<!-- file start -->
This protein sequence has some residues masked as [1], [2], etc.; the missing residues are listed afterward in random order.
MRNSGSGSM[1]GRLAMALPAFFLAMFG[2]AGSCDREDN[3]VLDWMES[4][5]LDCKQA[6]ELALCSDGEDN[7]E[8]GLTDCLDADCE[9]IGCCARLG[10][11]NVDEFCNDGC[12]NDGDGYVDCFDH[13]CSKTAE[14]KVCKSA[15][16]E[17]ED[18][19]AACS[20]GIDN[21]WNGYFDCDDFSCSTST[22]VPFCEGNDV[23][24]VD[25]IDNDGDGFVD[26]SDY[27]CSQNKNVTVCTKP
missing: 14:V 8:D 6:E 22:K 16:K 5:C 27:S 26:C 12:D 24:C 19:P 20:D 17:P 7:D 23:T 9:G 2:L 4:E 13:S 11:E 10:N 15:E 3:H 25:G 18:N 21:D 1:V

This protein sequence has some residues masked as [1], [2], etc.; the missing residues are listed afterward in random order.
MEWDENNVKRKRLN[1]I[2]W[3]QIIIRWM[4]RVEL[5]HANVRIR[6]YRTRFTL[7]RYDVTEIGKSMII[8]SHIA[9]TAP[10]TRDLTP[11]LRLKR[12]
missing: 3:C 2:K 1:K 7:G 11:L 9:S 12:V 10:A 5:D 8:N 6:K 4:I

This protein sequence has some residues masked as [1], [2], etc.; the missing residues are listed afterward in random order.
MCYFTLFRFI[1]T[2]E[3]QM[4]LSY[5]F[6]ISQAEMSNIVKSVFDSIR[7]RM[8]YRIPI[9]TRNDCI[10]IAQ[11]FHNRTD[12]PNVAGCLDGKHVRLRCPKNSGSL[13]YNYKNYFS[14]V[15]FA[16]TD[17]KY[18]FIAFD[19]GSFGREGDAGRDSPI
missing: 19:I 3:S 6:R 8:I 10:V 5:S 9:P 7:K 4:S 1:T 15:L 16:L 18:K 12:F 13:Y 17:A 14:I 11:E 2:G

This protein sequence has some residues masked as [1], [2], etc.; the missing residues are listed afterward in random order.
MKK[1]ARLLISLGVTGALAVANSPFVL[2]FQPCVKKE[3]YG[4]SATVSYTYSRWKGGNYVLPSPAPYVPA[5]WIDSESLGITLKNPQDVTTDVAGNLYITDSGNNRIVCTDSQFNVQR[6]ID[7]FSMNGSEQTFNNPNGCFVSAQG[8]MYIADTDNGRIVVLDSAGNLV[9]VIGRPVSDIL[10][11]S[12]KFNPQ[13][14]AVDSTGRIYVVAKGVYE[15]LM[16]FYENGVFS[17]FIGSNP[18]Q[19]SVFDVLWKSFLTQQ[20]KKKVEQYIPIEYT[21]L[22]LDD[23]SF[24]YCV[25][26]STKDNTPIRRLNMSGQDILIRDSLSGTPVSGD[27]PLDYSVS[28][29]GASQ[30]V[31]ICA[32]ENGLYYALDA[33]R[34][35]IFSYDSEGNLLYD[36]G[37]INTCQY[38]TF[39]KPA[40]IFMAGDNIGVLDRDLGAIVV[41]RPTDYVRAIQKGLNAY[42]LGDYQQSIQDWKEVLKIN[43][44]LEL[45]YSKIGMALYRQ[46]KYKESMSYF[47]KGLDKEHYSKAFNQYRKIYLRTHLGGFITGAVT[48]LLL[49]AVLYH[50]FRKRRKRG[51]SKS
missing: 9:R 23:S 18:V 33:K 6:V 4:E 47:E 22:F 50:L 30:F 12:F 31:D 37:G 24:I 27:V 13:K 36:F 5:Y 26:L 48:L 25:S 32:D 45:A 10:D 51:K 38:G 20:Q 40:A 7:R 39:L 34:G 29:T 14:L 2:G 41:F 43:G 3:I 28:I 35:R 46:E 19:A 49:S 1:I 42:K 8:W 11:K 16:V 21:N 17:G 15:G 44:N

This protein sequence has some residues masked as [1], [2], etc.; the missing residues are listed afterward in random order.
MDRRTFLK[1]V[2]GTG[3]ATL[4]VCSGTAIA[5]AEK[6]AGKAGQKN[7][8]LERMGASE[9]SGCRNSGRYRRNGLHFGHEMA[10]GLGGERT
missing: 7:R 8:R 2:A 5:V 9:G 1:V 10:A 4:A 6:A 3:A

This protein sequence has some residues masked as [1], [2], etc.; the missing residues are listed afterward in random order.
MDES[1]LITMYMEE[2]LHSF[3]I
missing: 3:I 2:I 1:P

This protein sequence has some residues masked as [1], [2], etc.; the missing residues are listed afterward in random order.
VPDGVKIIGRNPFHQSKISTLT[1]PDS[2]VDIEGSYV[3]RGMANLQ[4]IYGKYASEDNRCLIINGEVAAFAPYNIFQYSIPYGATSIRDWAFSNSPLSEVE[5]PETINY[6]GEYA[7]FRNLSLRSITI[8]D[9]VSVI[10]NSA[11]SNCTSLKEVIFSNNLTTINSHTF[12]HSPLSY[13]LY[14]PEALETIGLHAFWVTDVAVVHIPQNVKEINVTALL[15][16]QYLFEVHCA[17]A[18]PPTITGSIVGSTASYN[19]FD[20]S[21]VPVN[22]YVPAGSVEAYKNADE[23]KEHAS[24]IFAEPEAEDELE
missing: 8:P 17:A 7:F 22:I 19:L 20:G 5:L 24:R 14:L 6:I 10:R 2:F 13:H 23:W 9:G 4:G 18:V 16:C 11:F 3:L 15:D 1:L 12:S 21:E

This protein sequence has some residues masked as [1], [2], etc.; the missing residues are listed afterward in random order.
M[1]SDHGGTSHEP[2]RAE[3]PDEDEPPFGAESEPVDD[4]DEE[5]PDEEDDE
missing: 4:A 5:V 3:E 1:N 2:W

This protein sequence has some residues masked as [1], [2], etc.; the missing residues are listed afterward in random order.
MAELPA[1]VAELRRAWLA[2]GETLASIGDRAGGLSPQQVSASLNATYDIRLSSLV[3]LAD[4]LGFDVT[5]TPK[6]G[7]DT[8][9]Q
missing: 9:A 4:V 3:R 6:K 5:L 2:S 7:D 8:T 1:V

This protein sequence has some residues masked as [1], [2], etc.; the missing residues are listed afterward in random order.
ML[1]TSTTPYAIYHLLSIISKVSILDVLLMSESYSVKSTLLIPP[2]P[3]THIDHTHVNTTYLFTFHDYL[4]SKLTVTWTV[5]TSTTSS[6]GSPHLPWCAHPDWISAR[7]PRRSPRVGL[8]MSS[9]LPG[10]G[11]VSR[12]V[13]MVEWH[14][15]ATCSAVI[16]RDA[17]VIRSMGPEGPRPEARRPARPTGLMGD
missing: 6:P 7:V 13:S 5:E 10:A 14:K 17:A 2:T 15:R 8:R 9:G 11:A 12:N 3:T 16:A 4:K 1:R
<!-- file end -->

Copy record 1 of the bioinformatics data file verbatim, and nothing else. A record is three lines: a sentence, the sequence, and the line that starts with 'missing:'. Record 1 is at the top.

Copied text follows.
This protein sequence has some residues masked as [1], [2], etc.; the missing residues are listed afterward in random order.
MRNSGSGSM[1]GRLAMALPAFFLAMFG[2]AGSCDREDN[3]VLDWMES[4][5]LDCKQA[6]ELALCSDGEDN[7]E[8]GLTDCLDADCE[9]IGCCARLG[10][11]NVDEFCNDGC[12]NDGDGYVDCFDH[13]CSKTAE[14]KVCKSA[15][16]E[17]ED[18][19]AACS[20]GIDN[21]WNGYFDCDDFSCSTST[22]VPFCEGNDV[23][24]VD[25]IDNDGDGFVD[26]SDY[27]CSQNKNVTVCTKP
missing: 14:V 8:D 6:E 22:K 16:K 5:C 27:S 26:C 12:D 24:C 19:P 20:D 17:P 7:D 23:T 9:G 2:L 4:E 13:S 11:E 10:N 15:E 3:H 25:G 18:N 21:D 1:V